El Nino's return could change everything
KIYOSHI ANDO, Nikkei senior staff writer
TOKYO -- Indications from the tropical Pacific suggest that the first El Nino event in five years is happening. And this looks to be not any normal El Nino, but one that could rival the abnormal conditions from the spring of 1997 to the spring of 1998. Experts also note that global warming could accelerate if this year's El Nino triggers a "regime shift," the term used for a sudden, massive change in the global climate.
The trade winds in the equatorial Pacific normally blow from east to west. But two strong westerly bursts were recorded in January and February, and two slightly less powerful westerly bursts occurred in March and April.
"The trigger for an El Nino has been pulled. If these westerly bursts continue, it could develop into a powerful event," said Shuhei Maeda, senior coordinator for El Nino information at the Japan Meteorological Agency.
The warm ocean-surface waters carried to the western Pacific by the trade winds can get pushed back eastward by these strong winds. El Nino conditions could develop if this causes ocean temperatures to rise higher than normal across the eastern part of the tropical Pacific and off the waters of Peru.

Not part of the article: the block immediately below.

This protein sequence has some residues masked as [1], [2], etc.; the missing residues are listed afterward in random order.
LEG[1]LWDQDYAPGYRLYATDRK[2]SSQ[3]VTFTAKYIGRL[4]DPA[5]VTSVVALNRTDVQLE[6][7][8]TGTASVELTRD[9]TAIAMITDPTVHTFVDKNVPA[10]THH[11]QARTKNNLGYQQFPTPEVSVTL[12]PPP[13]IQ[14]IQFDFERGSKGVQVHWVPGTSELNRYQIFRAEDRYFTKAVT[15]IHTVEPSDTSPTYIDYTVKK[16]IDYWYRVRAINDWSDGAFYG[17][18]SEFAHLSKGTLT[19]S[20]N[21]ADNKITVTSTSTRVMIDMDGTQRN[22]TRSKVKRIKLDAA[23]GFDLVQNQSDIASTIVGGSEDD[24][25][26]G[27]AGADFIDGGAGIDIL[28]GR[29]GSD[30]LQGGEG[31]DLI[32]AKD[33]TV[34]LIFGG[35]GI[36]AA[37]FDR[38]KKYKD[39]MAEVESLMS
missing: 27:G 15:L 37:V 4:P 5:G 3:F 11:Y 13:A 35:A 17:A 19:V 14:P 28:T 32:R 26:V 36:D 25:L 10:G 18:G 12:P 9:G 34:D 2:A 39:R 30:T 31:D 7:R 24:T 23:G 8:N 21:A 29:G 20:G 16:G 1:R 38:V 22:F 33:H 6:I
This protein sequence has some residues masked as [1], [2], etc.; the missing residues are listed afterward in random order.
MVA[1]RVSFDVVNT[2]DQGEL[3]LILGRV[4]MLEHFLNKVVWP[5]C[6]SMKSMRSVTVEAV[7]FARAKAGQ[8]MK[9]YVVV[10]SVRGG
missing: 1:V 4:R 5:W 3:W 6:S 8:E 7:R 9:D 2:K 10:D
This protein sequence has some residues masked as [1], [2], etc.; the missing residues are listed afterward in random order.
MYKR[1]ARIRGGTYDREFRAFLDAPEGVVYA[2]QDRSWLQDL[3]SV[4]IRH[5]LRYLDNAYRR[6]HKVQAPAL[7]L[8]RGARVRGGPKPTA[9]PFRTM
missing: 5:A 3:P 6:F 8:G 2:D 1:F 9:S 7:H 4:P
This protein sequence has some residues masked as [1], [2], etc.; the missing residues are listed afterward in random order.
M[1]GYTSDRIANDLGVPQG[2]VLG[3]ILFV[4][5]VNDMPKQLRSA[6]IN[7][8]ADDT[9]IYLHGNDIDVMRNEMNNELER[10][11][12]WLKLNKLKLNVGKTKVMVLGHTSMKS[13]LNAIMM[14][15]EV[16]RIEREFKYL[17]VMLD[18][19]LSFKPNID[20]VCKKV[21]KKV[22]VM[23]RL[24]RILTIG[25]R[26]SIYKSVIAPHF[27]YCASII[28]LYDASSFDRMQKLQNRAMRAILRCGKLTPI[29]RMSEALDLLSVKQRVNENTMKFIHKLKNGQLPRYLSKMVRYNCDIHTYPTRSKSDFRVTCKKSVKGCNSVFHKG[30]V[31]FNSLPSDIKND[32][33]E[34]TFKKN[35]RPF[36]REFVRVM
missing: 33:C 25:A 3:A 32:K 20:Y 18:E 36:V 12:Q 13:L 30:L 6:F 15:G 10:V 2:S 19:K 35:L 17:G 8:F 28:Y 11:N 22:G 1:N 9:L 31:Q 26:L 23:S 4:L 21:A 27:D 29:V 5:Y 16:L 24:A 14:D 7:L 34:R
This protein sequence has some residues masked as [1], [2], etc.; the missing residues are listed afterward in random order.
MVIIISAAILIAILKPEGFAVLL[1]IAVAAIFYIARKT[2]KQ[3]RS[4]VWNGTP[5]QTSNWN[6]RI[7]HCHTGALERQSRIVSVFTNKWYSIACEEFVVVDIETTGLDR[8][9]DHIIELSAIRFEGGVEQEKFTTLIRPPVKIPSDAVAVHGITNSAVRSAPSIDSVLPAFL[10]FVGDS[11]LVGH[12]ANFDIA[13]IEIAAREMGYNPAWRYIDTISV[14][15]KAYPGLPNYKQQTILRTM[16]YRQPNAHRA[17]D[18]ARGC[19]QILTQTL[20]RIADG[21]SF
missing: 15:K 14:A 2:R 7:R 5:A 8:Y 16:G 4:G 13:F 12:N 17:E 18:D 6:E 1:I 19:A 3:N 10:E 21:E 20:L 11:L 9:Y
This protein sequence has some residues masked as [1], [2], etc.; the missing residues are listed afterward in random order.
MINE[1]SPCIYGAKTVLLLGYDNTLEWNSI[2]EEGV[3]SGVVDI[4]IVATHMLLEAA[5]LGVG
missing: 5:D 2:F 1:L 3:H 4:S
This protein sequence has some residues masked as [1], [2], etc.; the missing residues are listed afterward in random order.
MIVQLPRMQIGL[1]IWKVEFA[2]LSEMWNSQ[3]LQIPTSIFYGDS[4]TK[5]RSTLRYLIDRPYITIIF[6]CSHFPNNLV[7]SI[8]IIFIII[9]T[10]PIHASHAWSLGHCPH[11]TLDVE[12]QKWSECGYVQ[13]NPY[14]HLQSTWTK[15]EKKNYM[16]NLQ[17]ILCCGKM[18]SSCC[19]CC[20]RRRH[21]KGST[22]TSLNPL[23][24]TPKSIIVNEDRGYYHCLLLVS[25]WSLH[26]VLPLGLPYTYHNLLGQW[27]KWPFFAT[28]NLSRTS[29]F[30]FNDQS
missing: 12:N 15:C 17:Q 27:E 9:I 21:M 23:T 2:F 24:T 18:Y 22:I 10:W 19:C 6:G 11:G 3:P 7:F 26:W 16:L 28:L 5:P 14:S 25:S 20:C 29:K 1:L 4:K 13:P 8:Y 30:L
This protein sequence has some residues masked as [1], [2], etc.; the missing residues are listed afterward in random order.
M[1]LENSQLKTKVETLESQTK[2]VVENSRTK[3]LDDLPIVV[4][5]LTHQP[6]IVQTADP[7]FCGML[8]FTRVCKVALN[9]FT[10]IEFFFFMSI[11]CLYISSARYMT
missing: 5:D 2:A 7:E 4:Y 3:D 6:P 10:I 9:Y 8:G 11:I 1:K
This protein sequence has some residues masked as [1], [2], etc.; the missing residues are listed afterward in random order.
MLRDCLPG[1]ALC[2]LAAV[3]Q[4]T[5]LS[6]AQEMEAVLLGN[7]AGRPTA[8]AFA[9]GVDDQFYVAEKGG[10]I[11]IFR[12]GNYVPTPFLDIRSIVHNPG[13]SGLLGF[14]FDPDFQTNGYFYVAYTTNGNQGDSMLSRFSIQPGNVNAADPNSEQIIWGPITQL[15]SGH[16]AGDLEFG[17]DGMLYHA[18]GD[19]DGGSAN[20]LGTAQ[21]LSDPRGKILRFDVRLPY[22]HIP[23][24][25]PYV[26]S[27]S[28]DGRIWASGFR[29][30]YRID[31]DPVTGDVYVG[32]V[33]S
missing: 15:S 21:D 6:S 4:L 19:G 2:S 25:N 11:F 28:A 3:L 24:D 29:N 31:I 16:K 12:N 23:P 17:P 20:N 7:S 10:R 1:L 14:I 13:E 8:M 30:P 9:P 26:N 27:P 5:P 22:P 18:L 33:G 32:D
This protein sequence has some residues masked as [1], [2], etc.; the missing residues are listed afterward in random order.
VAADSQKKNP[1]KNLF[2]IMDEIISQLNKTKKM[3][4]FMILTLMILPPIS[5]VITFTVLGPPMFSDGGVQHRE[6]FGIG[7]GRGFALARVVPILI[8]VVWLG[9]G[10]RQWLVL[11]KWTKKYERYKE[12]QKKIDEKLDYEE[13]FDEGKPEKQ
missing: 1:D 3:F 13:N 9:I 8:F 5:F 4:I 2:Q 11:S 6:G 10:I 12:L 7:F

"The way the westerly winds are blowing and the resulting changes in ocean temperatures resemble what took place in 1997," said Kentaro Ando, a group leader at the Japan Agency for Marine-Earth Science and Technology (Jamstec).
Heat in large amounts accumulates in relatively shallow ocean waters south of Japan and moves eastward along the equator. Ocean water temperatures in the eastern Pacific usually begin rising several months after the amount of heat has reached its maximum in the tropical Pacific.
The occurrence of westerly bursts is influenced by the Madden-Julian oscillation, which is characterized by the eastward movement of massive cumulonimbus clouds, and by the undersea currents known as Kelvin waves heading in the same direction.
It would be hard to predict the strength of the El Nino event that may be developing without closely watching the situation for some more time, but scientists estimate that the episode, if happening, will peak next winter.
When an El Nino event occurs in the summer, the region subject to strong ascending air currents shifts eastward due to rising ocean temperatures, and the high-pressure system in the Pacific weakens.
For Japan, this means a prolonged rainy season and a cooler summer. It also means fewer sunny days, which is bad for crops.
When an El Nino event occurs in the winter, the continental high-pressure system that brings cold air to Japan can fail to gain strength, resulting in a mild winter.
The JMA's forecast for this summer, excluding southern areas such as Okinawa, is for July to have a higher-than-average number of rainy and cloudy days.
There was a powerful El Nino event in the summer of 1997, but June and July were still hot in Japan that year. Although many regions recorded lower-than-normal temperatures in August, the summer as a whole was hot -- which runs counter to many El Nino forecasts.
However, both 1997 and 1998 saw record-mild winters for western Japan.